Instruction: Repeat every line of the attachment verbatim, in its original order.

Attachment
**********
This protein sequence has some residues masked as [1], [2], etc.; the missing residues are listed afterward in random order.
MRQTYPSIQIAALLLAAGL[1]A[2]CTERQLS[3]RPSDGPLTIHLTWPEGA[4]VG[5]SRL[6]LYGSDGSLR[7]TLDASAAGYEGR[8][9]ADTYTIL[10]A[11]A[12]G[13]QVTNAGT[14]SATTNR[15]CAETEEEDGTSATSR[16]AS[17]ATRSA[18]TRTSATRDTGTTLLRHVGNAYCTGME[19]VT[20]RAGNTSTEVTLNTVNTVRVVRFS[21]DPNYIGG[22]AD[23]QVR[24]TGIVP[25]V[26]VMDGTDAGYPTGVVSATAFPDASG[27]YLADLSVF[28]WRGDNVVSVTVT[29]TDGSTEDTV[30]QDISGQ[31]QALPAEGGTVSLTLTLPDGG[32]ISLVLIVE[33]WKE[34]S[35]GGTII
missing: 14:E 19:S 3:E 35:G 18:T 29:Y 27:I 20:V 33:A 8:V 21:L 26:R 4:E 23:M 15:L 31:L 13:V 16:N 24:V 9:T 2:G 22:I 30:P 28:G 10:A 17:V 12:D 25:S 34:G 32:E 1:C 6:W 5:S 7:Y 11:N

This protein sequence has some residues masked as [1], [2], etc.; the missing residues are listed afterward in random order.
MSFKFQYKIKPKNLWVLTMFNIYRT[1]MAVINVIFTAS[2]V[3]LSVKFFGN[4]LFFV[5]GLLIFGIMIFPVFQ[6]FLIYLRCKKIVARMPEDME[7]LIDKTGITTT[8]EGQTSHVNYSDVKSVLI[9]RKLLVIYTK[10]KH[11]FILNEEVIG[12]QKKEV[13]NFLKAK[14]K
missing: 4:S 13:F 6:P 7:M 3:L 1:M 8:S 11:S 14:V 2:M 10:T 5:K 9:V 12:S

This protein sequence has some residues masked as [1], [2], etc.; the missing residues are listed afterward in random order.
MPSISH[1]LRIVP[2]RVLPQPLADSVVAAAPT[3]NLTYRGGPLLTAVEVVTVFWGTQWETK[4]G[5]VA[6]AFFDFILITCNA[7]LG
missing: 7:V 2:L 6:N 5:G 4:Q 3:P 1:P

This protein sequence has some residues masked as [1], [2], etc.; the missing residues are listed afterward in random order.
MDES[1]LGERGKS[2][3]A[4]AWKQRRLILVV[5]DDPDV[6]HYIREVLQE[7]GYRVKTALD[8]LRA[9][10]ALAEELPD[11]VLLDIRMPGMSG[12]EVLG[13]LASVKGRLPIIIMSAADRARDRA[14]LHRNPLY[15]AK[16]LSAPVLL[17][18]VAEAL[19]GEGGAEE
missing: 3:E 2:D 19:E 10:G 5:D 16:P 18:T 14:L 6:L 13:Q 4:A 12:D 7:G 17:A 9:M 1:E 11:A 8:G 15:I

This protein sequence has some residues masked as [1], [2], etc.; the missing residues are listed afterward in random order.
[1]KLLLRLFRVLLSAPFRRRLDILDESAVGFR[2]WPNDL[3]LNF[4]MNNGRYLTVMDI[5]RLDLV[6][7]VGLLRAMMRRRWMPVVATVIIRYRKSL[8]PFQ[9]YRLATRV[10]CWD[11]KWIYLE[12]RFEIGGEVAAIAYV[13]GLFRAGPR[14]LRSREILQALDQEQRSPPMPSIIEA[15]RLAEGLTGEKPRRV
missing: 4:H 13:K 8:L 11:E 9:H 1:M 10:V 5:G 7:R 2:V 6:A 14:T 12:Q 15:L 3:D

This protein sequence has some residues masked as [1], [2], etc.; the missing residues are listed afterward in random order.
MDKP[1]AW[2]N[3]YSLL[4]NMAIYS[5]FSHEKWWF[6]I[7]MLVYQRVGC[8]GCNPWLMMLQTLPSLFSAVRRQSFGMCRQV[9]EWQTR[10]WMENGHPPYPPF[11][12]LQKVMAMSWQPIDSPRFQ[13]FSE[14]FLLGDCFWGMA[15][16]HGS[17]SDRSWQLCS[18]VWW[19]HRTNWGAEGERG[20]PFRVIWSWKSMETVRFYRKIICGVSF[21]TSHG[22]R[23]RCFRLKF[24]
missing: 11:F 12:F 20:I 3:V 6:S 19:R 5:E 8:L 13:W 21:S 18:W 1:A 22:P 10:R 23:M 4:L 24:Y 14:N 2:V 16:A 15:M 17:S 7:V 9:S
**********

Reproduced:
This protein sequence has some residues masked as [1], [2], etc.; the missing residues are listed afterward in random order.
MRQTYPSIQIAALLLAAGL[1]A[2]CTERQLS[3]RPSDGPLTIHLTWPEGA[4]VG[5]SRL[6]LYGSDGSLR[7]TLDASAAGYEGR[8][9]ADTYTIL[10]A[11]A[12]G[13]QVTNAGT[14]SATTNR[15]CAETEEEDGTSATSR[16]AS[17]ATRSA[18]TRTSATRDTGTTLLRHVGNAYCTGME[19]VT[20]RAGNTSTEVTLNTVNTVRVVRFS[21]DPNYIGG[22]AD[23]QVR[24]TGIVP[25]V[26]VMDGTDAGYPTGVVSATAFPDASG[27]YLADLSVF[28]WRGDNVVSVTVT[29]TDGSTEDTV[30]QDISGQ[31]QALPAEGGTVSLTLTLPDGG[32]ISLVLIVE[33]WKE[34]S[35]GGTII
missing: 14:E 19:S 3:E 35:G 18:T 29:Y 27:I 20:V 33:A 8:V 21:L 26:R 4:E 23:M 15:L 31:L 13:V 16:N 24:V 9:T 2:G 22:I 30:P 28:G 10:A 17:V 12:D 25:S 34:G 32:E 1:C 6:W 5:S 7:Y 11:N

This protein sequence has some residues masked as [1], [2], etc.; the missing residues are listed afterward in random order.
MSFKFQYKIKPKNLWVLTMFNIYRT[1]MAVINVIFTAS[2]V[3]LSVKFFGN[4]LFFV[5]GLLIFGIMIFPVFQ[6]FLIYLRCKKIVARMPEDME[7]LIDKTGITTT[8]EGQTSHVNYSDVKSVLI[9]RKLLVIYTK[10]KH[11]FILNEEVIG[12]QKKEV[13]NFLKAK[14]K
missing: 4:S 13:F 6:P 7:M 3:L 1:M 8:S 11:S 14:V 2:M 10:T 5:K 9:V 12:S

This protein sequence has some residues masked as [1], [2], etc.; the missing residues are listed afterward in random order.
MPSISH[1]LRIVP[2]RVLPQPLADSVVAAAPT[3]NLTYRGGPLLTAVEVVTVFWGTQWETK[4]G[5]VA[6]AFFDFILITCNA[7]LG
missing: 7:V 2:L 6:N 5:G 4:Q 3:P 1:P

This protein sequence has some residues masked as [1], [2], etc.; the missing residues are listed afterward in random order.
MDES[1]LGERGKS[2][3]A[4]AWKQRRLILVV[5]DDPDV[6]HYIREVLQE[7]GYRVKTALD[8]LRA[9][10]ALAEELPD[11]VLLDIRMPGMSG[12]EVLG[13]LASVKGRLPIIIMSAADRARDRA[14]LHRNPLY[15]AK[16]LSAPVLL[17][18]VAEAL[19]GEGGAEE
missing: 3:E 2:D 19:E 10:G 5:D 16:P 18:T 14:L 6:L 13:Q 4:A 12:D 7:G 17:A 9:M 1:E 11:A 8:G 15:I

This protein sequence has some residues masked as [1], [2], etc.; the missing residues are listed afterward in random order.
[1]KLLLRLFRVLLSAPFRRRLDILDESAVGFR[2]WPNDL[3]LNF[4]MNNGRYLTVMDI[5]RLDLV[6][7]VGLLRAMMRRRWMPVVATVIIRYRKSL[8]PFQ[9]YRLATRV[10]CWD[11]KWIYLE[12]RFEIGGEVAAIAYV[13]GLFRAGPR[14]LRSREILQALDQEQRSPPMPSIIEA[15]RLAEGLTGEKPRRV
missing: 4:H 13:K 8:L 11:E 9:H 1:M 10:V 5:G 7:R 2:V 6:A 14:T 12:Q 15:L 3:D

This protein sequence has some residues masked as [1], [2], etc.; the missing residues are listed afterward in random order.
MDKP[1]AW[2]N[3]YSLL[4]NMAIYS[5]FSHEKWWF[6]I[7]MLVYQRVGC[8]GCNPWLMMLQTLPSLFSAVRRQSFGMCRQV[9]EWQTR[10]WMENGHPPYPPF[11][12]LQKVMAMSWQPIDSPRFQ[13]FSE[14]FLLGDCFWGMA[15][16]HGS[17]SDRSWQLCS[18]VWW[19]HRTNWGAEGERG[20]PFRVIWSWKSMETVRFYRKIICGVSF[21]TSHG[22]R[23]RCFRLKF[24]
missing: 11:F 12:F 20:I 3:V 6:S 19:R 5:E 8:L 13:W 21:S 18:W 1:A 22:P 10:R 23:M 4:L 24:Y 14:N 2:V 16:A 15:M 17:S 7:V 9:S